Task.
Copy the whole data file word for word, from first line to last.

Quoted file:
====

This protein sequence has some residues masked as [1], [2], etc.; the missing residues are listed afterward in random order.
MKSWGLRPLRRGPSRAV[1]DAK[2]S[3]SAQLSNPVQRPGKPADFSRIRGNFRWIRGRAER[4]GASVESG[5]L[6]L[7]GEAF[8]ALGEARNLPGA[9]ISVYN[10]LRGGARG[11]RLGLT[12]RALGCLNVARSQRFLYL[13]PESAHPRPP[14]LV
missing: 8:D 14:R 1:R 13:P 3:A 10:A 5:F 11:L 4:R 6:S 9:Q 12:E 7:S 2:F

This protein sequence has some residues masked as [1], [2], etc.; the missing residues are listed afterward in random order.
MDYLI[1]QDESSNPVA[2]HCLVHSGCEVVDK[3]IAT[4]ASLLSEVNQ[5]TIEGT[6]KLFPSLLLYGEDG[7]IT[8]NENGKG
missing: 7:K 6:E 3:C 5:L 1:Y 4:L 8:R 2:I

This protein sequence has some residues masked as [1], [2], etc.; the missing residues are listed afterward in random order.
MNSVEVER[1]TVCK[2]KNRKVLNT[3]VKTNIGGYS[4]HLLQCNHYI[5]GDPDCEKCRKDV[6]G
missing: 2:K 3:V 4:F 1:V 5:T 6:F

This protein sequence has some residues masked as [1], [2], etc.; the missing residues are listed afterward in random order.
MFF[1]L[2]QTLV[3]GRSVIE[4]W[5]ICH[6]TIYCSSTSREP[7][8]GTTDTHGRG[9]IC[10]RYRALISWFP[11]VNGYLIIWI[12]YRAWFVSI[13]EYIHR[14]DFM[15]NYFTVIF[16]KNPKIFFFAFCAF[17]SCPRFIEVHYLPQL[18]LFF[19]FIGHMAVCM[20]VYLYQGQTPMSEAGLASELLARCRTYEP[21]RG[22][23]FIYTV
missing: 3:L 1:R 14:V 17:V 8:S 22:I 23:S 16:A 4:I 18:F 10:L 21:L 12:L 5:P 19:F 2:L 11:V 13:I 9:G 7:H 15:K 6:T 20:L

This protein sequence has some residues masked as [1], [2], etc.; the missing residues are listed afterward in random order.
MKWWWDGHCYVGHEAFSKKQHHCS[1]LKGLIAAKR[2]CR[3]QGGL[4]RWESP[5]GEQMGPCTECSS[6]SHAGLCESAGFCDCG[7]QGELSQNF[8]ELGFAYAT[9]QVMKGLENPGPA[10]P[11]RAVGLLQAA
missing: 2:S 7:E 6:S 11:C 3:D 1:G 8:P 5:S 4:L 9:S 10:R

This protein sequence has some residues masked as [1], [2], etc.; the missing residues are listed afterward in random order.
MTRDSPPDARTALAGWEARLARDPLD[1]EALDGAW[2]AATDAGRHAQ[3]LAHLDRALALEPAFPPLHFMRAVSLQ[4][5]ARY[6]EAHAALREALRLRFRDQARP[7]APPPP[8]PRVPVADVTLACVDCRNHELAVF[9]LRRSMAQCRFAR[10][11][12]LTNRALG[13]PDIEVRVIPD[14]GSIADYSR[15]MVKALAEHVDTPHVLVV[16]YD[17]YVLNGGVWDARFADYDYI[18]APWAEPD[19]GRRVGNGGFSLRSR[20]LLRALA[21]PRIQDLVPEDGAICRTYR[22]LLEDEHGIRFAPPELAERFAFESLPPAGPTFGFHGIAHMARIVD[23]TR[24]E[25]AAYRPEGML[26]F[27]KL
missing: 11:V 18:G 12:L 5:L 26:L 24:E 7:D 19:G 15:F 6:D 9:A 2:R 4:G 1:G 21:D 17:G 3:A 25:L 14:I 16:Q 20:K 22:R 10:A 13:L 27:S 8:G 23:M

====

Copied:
This protein sequence has some residues masked as [1], [2], etc.; the missing residues are listed afterward in random order.
MKSWGLRPLRRGPSRAV[1]DAK[2]S[3]SAQLSNPVQRPGKPADFSRIRGNFRWIRGRAER[4]GASVESG[5]L[6]L[7]GEAF[8]ALGEARNLPGA[9]ISVYN[10]LRGGARG[11]RLGLT[12]RALGCLNVARSQRFLYL[13]PESAHPRPP[14]LV
missing: 8:D 14:R 1:R 13:P 3:A 10:A 5:F 11:L 4:R 6:S 9:Q 12:E 7:S 2:F

This protein sequence has some residues masked as [1], [2], etc.; the missing residues are listed afterward in random order.
MDYLI[1]QDESSNPVA[2]HCLVHSGCEVVDK[3]IAT[4]ASLLSEVNQ[5]TIEGT[6]KLFPSLLLYGEDG[7]IT[8]NENGKG
missing: 7:K 6:E 3:C 5:L 1:Y 4:L 8:R 2:I

This protein sequence has some residues masked as [1], [2], etc.; the missing residues are listed afterward in random order.
MNSVEVER[1]TVCK[2]KNRKVLNT[3]VKTNIGGYS[4]HLLQCNHYI[5]GDPDCEKCRKDV[6]G
missing: 2:K 3:V 4:F 1:V 5:T 6:F

This protein sequence has some residues masked as [1], [2], etc.; the missing residues are listed afterward in random order.
MFF[1]L[2]QTLV[3]GRSVIE[4]W[5]ICH[6]TIYCSSTSREP[7][8]GTTDTHGRG[9]IC[10]RYRALISWFP[11]VNGYLIIWI[12]YRAWFVSI[13]EYIHR[14]DFM[15]NYFTVIF[16]KNPKIFFFAFCAF[17]SCPRFIEVHYLPQL[18]LFF[19]FIGHMAVCM[20]VYLYQGQTPMSEAGLASELLARCRTYEP[21]RG[22][23]FIYTV
missing: 3:L 1:R 14:V 17:V 8:S 22:I 23:S 16:A 4:I 18:F 10:L 21:L 12:L 5:P 19:F 2:L 11:V 13:I 9:G 7:H 15:K 6:T 20:L

This protein sequence has some residues masked as [1], [2], etc.; the missing residues are listed afterward in random order.
MKWWWDGHCYVGHEAFSKKQHHCS[1]LKGLIAAKR[2]CR[3]QGGL[4]RWESP[5]GEQMGPCTECSS[6]SHAGLCESAGFCDCG[7]QGELSQNF[8]ELGFAYAT[9]QVMKGLENPGPA[10]P[11]RAVGLLQAA
missing: 2:S 7:E 6:S 11:C 3:D 1:G 8:P 5:S 4:L 9:S 10:R

This protein sequence has some residues masked as [1], [2], etc.; the missing residues are listed afterward in random order.
MTRDSPPDARTALAGWEARLARDPLD[1]EALDGAW[2]AATDAGRHAQ[3]LAHLDRALALEPAFPPLHFMRAVSLQ[4][5]ARY[6]EAHAALREALRLRFRDQARP[7]APPPP[8]PRVPVADVTLACVDCRNHELAVF[9]LRRSMAQCRFAR[10][11][12]LTNRALG[13]PDIEVRVIPD[14]GSIADYSR[15]MVKALAEHVDTPHVLVV[16]YD[17]YVLNGGVWDARFADYDYI[18]APWAEPD[19]GRRVGNGGFSLRSR[20]LLRALA[21]PRIQDLVPEDGAICRTYR[22]LLEDEHGIRFAPPELAERFAFESLPPAGPTFGFHGIAHMARIVD[23]TR[24]E[25]AAYRPEGML[26]F[27]KL
missing: 11:V 18:G 12:L 5:L 26:L 24:E 7:D 19:G 15:F 6:D 9:A 2:R 4:G 1:G 21:D 17:G 3:A 25:L 14:I 16:Q 20:K 22:R 10:A 13:L 27:S 8:G 23:M